You won't be surprised to hear that Xavi Hernandez not only remembers his first football and first boots but who gave them to him and exactly where they are now.

This man, who was player of the tournament when Spain won Euro 2008 and unleashed hell on the rest of the world, isn't just divinely gifted, he is fanatically in love with his sport.

No need for the Mikasa white football with the black triangles now or the silver Patricks, but Xavi is so "obsessed" by all things football that he recently had his agent organise a mass raiding of the Panini vaults to the extent that he now has a full sticker album for every Spanish season from 1973-74 onwards.

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"When I was a kid I was totally nuts about football," he says. "I collected all the stickers for the World Cups because they were the tournaments I just loved. The one which really ignited my passion was 1994 and for some reason it was the Romanian side of Prunea, Raducioiu, Prodan, Hagi, Munteanu, Popescu and Ionescu plus the Bulgarians – Stoichkov, Letko, Iordanov, Balakov and Penev – who lit my candle."

His fixation extended to filling jotter after jotter with notes about "the best players in the world", dividing them into categories, countries, positions and so on. "I had a team which started Schmeichel, Cafu, Maldini, Baresi and so on -"

Xavi, now 32 was the football equivalent of a trainspotter. "I wonder if the kids today feel the same sort of passion for those things" is his worry.

He has no reason to fear. His achievements with Barcelona and the national team will have inspired fanaticism in the next generation.

Should he drive the reigning world and European champions to another tournament victory in Poland and Ukraine, and make them the only country to win three straight world or continental championships, then his already stellar career will reach what was once an unimaginable apex.

However, those who bet against La Roja right now (tiredness, ageing key players, no Villa or Puyol) will take force from the fact Spain start their campaign this evening against Italy.

Italy are to Spain what Iran, Costa Rica and Peru have been to Scotland in World Cups. It simply doesn't matter how much the odds say you should win, you don't. The Spanish haven't won a competitive match against Italy in 90 minutes since 1920. Last time out in a friendly match, in August, the Azzurri won 2-1.

In 2008 there was a Eureka moment for Spanish football when Iker Casillas saved penalties from Antonio Di Natale and Daniele De Rossi. Italy were eliminated but Spain should have won in normal time and failed to.

Within Vicente Del Bosque's current squad there are more than a dozen players who carry 4000-plus minutes from their domestic season into this campaign. Italy have only one, their reserve keeper.

Xavi admits that, unlike his team-mate Javi Martinez who "couldn't give a stuff", he would rather not have had the Azzurri as their opening opponents.

"It's true, I'd have preferred not to begin with Italy," he said. "It bugs me that every time there is a massive football scandal in their country they turn up and win the tournament.

"Italian football is so, so competitive. Still, they've thrown away the manual under [Cesare] Prandelli. Now they are less pragmatic and want to play football with Andrea Pirlo as their orchestra conductor. Everyone's trying to copy our style!"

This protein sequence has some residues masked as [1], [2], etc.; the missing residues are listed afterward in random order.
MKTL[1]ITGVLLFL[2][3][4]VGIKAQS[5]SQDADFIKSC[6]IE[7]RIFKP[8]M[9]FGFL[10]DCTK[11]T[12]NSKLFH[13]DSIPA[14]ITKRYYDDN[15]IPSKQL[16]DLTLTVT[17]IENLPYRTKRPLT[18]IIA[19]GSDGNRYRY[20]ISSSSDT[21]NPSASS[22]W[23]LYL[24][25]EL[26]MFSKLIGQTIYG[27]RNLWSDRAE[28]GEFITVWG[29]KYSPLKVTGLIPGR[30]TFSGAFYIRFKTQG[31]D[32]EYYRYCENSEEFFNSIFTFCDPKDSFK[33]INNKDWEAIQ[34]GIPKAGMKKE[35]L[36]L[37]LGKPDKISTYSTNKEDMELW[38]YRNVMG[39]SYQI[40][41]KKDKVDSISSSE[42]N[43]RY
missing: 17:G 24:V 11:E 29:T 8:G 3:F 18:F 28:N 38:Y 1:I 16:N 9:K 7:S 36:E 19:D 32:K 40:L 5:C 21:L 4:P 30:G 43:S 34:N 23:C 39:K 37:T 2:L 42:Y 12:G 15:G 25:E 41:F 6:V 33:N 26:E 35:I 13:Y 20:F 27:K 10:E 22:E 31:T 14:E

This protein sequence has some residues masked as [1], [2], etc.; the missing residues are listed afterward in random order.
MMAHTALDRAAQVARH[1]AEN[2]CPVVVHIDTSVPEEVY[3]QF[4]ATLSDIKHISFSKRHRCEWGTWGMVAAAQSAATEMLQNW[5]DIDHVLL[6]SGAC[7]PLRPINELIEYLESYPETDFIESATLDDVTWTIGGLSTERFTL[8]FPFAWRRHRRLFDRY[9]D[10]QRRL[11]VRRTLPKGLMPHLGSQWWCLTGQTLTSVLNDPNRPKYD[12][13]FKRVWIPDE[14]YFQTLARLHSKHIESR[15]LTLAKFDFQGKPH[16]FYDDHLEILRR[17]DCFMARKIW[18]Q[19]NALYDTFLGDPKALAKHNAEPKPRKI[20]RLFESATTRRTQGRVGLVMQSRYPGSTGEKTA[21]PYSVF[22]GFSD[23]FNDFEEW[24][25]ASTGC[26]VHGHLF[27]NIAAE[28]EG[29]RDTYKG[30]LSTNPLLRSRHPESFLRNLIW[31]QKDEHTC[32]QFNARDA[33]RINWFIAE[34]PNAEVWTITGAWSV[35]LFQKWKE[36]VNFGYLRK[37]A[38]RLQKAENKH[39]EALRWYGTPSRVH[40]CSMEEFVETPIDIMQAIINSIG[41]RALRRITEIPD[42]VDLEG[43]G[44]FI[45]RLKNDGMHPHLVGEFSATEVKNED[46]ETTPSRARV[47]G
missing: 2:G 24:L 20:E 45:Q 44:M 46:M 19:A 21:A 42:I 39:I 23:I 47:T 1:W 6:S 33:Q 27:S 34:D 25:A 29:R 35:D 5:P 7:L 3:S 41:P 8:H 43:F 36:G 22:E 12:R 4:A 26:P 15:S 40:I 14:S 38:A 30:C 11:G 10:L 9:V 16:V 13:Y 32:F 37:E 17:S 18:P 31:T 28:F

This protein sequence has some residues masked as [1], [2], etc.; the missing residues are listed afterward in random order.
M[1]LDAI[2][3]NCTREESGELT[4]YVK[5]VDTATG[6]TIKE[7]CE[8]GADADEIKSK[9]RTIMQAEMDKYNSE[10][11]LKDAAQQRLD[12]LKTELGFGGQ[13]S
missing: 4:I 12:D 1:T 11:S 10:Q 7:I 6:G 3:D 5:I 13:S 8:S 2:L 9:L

All the better for the rest of us. But what would be a bitter irony is if Spain's batteries run flat just when the cattle prod they have applied to the rest of the world game gives us a plethora of fit, attacking, daring national teams such as Holland, Germany and, as Friday proved, Russia.

"We are confident, relaxed even, and we know we can win this tournament but that we won't regard it as a disaster if we don't," Xavi said. "I can't remember a more wide open field than this.

"There are eight countries, I'd say, who could win this. Some of them get here with urgency and some style: France, Holland, Italy and Germany and I'd not discount Portugal and England. What's great is that the great majority of the teams here have found our football contagious. Germany are always attacking, Italy no longer gift you half the pitch and then try to pick you off with one attack."

Xavi pauses to reflect on the man who set Spain on this path. He said: "Luis Aragones gave me control of the Spanish midfield when I didn't even have that responsibility with Barca. He set the attacking tone, trusted in the wee guys and asked us to set aside the furious football style and opt for passing, attacking, dominating the ball. He was a pioneer."

Aragones also helped achieve unity between the Real Madrid and Barca factions, a problem which, thanks to the Mourinho-Guardiola effect, has definitely raised its head again.

I've seen the atmosphere within the camp, both on the training ground and in the team hotel, and while the divisions still show themselves it's usually now with good, robust humour: potentially a team bonding effect rather than acidic.

However, Xavi admits some remedial work was required. "I've known Iker forever and, thanks be to God, he's just the right guy for this. He was suffering while we [Barca] were winning and then recently we've had our difficult moments but he and I knew we'd never really let problems overtake us – no chance.

"However, things weren't quite right overall and it's been useful, I think, to sit down with Del Bosque - the three of us and just chat it through a bit."

Union in the camp, good signs on the training pitch. Italy on the horizon. Don't miss it.